Saturday 2 March 2024

Sunak channeling Nelson?


The Prime Minister seems to be more than a little exercised about the result of the Rochdale by-election, but equally short on solutions, unless you count a bit of performative and ritual condemnation and yet more action against protests. Whilst it’s true that the by-election was hardly the finest hour for any of the traditional parties, and that most people would probably agree that ‘extremist’ is a reasonable description of Galloway, the simple fact is that, under the rules of the game, Galloway won the election. It’s called democracy and, since democracy is about debate between different viewpoints, it doesn’t always produce the results that some of us might want. Of course, in one sense Sunak is displaying traditional ‘British’ values; in this case those of Nelson as he ignores the extremist takeover of his own party. He seems blissfully unaware of the parable about motes and beams.

Would Galloway still have won under a system of proportional representation? It’s hard to be certain, but with 40% of the vote going to Galloway, the second and subsequent choices of eliminated candidates would have had to break very decisively against him for the result to change. That isn’t the end of it, though – had there been a system to allocate the votes of eliminated candidates between those remaining at each stage of the count, that might have attracted a higher turnout. ‘What if?’ is an interesting but largely academic pursuit. What we do know is that Tory and Labour alike prefer to retain the system because it enables them to win an absolute majority on a percentage of the vote lower than that achieved by Galloway (meaning, incidentally, that his constituency victory has rather more democratic legitimacy than the parliamentary majority won by either Labour or the Tories in five of the general elections in the last half century).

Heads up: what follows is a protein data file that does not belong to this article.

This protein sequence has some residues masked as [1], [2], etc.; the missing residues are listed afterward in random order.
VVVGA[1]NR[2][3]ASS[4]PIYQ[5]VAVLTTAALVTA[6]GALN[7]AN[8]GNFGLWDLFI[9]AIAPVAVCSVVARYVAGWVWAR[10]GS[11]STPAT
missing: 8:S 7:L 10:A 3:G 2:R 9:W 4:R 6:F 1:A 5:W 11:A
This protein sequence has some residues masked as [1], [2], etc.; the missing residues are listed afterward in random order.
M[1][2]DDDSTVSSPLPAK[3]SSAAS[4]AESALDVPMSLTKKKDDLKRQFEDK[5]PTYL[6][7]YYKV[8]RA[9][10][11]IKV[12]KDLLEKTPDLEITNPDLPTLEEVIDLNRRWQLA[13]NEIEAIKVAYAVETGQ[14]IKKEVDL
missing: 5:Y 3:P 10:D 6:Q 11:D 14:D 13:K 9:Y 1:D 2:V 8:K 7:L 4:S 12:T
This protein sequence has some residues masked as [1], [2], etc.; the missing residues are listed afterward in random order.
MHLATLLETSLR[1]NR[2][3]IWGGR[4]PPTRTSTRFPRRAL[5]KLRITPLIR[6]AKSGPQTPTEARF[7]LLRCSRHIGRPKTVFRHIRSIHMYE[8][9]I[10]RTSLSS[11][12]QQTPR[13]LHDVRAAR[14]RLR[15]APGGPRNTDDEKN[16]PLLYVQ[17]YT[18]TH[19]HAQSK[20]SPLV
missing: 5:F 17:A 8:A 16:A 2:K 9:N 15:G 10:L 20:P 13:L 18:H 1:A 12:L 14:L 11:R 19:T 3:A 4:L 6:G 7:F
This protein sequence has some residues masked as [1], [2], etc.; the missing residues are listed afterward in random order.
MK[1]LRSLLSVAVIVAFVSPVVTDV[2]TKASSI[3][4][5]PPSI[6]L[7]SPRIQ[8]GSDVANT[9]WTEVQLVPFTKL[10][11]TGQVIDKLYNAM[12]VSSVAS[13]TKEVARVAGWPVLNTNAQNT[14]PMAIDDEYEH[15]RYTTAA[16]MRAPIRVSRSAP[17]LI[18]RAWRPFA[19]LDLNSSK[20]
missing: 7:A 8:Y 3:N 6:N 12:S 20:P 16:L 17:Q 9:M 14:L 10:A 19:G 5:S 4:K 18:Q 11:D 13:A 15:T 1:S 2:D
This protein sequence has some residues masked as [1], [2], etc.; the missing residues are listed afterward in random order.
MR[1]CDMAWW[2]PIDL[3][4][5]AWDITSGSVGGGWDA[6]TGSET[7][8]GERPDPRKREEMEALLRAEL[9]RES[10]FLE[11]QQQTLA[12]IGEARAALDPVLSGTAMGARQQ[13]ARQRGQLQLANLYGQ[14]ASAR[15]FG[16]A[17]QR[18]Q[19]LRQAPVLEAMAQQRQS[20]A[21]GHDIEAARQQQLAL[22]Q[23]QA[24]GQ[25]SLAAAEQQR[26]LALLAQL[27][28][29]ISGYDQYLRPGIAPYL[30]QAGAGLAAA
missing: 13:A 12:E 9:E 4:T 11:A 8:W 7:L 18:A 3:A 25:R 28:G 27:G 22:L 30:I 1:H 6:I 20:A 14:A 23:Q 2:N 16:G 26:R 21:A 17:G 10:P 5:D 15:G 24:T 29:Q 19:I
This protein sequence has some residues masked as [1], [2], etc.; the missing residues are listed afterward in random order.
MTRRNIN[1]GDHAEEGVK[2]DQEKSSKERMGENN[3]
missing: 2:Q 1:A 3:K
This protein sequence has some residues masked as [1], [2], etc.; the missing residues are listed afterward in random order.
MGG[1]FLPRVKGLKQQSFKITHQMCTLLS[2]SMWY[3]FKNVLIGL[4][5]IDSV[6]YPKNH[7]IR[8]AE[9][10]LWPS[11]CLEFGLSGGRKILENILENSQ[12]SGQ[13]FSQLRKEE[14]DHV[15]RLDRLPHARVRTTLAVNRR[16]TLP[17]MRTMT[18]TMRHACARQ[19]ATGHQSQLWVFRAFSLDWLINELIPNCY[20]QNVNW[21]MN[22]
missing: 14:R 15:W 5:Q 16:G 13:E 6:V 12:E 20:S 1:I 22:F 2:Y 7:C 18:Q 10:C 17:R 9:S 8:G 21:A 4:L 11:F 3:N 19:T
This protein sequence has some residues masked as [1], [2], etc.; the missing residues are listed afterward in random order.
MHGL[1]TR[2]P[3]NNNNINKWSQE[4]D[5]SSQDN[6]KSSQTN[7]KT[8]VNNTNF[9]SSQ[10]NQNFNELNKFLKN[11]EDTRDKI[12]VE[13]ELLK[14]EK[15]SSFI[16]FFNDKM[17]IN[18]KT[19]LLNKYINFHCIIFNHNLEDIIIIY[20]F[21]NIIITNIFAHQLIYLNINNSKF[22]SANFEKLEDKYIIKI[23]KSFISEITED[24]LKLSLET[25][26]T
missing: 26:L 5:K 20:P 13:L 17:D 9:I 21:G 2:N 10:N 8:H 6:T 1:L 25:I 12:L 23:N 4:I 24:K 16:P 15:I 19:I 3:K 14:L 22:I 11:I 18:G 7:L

Most of the time, the UK’s electoral system works in a way which favours a two-party contest, with other parties being seen as ‘also-rans’. However, sometimes circumstances are such that the system can end up favouring an alternative, for example if the support for that alternative is heavily concentrated geographically. The rise of the SNP to dominance (a dominance which would have been far less sweeping under a properly proportional system) is one example. Galloway’s victory, in what are probably utterly unique circumstances in Rochdale, is another. In railing against the outcome, either Sunak is too dim to realise that he is really railing against the UK’s electoral system, or else he is trying to lay the groundwork for a further assault on that system to rig it even further in favour of his own party. His words were so empty of content that it’s really hard to tell.

One thing on which I can agree with Sunak is that we face a serious danger from extremism. It’s just that the extremism emanating from his own party worries me more than any other sort, because that extremism is actually in power and eating away, from the inside, at the traditional values which its proponents claim to espouse.

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